[Column] Divisions in American society likely to continue after presidential election

Posted on : 2020-10-30 17:07 KST Modified on : 2020-10-30 17:07 KST
Trump and Biden supporters seem to be living in different realities.

In a recent CBS poll of voters in Florida, one of the main battleground states in the US presidential election, 59% of Trump supporters said they’re worried the US is sliding toward socialism. Meanwhile, 58% of supporters of Democratic candidate Joe Biden said they’re concerned about the US becoming a totalitarian state.

While the top election issues for Biden supporters are COVID-19 (91%, multiple answers allowed) and the candidate’s character (80%), Trump supporters prioritize the economy (96%) and immigration (79%). The gaps between the two sides on gun rights, abortion, and LGBT rights hardly need to be mentioned.

Members of the two parties also have strongly negative views of each other. When I asked Trump supporters at his rallies what they would do if Trump loses the election, their answers were generally similar.

“We’ll accept a fair outcome. We don’t resort to violence.” “When Trump won four years ago, the people who were setting fires on the streets were the leftists, not us. We’re even more scared about that this time around.” “Why is the press asking us that question? It’s the Democrats who are causing chaos. They’re the ones who didn’t accept the results of the last election and tried to impeach Trump over these past four years.”

On the other hand, Democrat voters are worried that, if Trump loses, far-right groups will grab their guns and occupy the streets. In fact, there have been news reports about people being threatened over lawn signs for particular candidates, gun sales increasing over fears of unrest after the election, and panic buying of necessities.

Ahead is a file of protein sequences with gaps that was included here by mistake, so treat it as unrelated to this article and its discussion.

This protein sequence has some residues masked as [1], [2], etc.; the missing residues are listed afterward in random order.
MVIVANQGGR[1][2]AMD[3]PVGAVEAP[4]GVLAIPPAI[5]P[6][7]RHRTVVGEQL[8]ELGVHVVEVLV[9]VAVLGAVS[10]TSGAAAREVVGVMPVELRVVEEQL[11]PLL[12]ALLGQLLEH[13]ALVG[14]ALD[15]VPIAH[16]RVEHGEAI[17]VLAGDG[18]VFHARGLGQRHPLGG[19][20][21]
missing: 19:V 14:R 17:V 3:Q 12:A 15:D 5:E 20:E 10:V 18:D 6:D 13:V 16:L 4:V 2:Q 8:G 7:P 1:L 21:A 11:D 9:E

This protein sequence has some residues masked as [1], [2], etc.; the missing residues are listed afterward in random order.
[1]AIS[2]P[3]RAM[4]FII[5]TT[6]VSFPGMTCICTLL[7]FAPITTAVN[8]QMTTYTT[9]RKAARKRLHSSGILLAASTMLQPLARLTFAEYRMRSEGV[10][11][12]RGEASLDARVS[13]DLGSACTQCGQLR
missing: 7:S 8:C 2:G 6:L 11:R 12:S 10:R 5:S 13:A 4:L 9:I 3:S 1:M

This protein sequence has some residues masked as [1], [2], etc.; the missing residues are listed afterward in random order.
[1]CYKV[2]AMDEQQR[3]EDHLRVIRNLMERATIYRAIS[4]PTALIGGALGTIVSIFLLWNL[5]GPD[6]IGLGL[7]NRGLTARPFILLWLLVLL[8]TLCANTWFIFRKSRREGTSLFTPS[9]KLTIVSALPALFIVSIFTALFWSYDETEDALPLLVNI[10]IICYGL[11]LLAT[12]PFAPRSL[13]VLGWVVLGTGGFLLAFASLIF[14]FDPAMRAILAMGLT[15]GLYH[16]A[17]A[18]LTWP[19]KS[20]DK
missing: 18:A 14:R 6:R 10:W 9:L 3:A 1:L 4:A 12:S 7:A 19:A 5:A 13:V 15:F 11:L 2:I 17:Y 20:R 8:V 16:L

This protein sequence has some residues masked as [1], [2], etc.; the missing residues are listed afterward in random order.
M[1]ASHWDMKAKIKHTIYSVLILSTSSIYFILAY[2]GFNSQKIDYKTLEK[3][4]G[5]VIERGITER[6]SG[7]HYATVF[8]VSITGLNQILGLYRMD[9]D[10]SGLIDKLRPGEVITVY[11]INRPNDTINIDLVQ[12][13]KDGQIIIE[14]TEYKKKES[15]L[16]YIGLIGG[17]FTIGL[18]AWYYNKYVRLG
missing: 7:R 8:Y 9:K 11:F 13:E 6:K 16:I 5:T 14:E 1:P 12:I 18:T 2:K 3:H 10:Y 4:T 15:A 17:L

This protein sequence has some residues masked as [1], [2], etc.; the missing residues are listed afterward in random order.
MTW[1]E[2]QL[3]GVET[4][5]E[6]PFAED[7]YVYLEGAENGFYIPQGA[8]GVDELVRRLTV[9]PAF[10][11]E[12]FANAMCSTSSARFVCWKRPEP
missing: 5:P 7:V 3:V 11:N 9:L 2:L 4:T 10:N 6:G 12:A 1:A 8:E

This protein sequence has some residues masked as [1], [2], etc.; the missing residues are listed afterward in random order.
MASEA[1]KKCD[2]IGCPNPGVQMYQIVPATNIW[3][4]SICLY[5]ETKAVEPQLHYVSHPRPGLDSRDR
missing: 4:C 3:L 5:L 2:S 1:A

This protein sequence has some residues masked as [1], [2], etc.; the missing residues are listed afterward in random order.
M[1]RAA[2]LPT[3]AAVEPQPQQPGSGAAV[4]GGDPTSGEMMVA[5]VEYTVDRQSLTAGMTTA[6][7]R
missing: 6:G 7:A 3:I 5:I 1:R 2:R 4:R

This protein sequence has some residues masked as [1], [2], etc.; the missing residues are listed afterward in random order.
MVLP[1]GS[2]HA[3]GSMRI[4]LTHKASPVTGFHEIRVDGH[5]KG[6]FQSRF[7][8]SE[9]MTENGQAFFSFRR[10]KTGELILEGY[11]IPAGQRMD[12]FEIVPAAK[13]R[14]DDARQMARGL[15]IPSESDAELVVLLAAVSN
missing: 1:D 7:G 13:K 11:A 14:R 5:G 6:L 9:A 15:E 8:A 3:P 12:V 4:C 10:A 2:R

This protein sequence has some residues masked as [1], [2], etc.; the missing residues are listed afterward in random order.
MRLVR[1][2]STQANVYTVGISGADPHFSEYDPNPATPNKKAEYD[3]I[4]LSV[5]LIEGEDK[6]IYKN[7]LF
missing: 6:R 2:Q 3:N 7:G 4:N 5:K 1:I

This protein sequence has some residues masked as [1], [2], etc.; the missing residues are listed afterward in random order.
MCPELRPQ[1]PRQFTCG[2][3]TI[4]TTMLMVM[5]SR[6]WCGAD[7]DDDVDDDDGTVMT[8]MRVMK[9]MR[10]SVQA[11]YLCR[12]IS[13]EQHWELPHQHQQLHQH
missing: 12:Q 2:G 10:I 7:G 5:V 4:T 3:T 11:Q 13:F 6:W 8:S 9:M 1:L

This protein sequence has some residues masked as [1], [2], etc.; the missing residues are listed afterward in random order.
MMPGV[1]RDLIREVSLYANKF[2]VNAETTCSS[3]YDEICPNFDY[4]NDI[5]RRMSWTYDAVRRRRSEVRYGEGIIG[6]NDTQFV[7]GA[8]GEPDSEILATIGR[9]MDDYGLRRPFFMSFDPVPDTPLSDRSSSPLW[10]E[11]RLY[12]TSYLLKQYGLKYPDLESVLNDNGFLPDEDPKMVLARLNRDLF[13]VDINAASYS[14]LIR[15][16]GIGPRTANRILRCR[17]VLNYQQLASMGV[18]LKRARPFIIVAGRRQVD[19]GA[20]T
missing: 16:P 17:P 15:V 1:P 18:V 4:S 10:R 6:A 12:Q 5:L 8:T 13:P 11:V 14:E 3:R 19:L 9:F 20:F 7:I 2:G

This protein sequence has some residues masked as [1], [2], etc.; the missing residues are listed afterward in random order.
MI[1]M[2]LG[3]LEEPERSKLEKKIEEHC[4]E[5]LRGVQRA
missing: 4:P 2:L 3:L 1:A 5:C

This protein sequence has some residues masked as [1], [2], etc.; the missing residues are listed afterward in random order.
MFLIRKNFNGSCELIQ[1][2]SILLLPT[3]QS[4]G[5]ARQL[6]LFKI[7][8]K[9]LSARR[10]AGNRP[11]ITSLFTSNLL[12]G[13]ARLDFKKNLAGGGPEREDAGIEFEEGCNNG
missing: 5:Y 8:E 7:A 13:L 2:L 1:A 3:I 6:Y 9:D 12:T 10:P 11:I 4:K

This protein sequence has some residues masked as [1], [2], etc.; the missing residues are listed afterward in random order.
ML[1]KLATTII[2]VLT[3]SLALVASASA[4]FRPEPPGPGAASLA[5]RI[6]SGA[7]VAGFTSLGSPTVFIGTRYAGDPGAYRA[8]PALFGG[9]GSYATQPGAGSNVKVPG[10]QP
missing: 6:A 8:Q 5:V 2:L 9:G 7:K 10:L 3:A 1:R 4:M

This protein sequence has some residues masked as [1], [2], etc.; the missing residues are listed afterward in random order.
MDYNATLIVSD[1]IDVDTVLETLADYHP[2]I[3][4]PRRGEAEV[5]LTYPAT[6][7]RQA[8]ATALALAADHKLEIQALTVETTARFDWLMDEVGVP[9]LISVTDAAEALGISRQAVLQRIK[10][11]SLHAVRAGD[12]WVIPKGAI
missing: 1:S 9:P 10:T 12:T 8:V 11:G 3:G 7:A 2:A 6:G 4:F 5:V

“Four years ago, there weren’t any armed hooligans out in the streets,” observed Kim Dong-suk, president of the Korean American Grassroots Conference, who has been following politics in the US for nearly 30 years. Kim is worried about the widening polarization of American society.

According to a poll carried out on Oct. 13-20 by Reuters and Ipsos, four out of 10 people said they wouldn’t accept the election results if the other side won. That was the response of 43% of Biden supporters and 41% of Trump supporters. A lower percentage of voters said they’d take part in protests or other action: 22% of Biden supporters and 16% of Trump supporters.

But if the election results are close and the count of mail-in ballots is delayed, a handful of errors could make things much worse. Some are even predicting that the US could end up in a civil war.

There are two scenarios that would preclude that kind of chaos. The first is a landslide victory that would put the outcome beyond any possibility of debate. The second is a close race in which the losing candidate clearly accepts defeat.

But one Trump supporter whom I met in Pennsylvania told me that “Trump won’t concede even if he loses.” Both sides have already set up teams of lawyers to prepare for a battle in the courts.

Whichever side ends up winning the election, the US will probably be racked with confusion for some time. President-elect Biden would face not only a backlash from the conservatives but also pressure from both the progressive and centrist wings of the Democratic Party.

That would probably force him to expend a great deal of energy on hammering out his policy agenda. Needless to say, foreign policy would take a back seat to restoring order at home for some time.

If Trump wins reelection, he’s likely to face sharper conflict with the Democrats in Congress as he pushes ahead more boldly with his current policies, buttressed by a definite conservative majority on the Supreme Court.

Thus, the US has become a source of anxiety for people around the world. The South Korean government needs to find ways to maximize Korea’s national interest and role while bearing in mind the chaotic period that will follow not only the US presidential election but also, assuming that Biden wins, the inauguration of a new administration next year.

Hwang Joon-bum
Hwang Joon-bum

By Hwang Joon-bum, Washington correspondent

Please direct comments or questions to [english@hani.co.kr]

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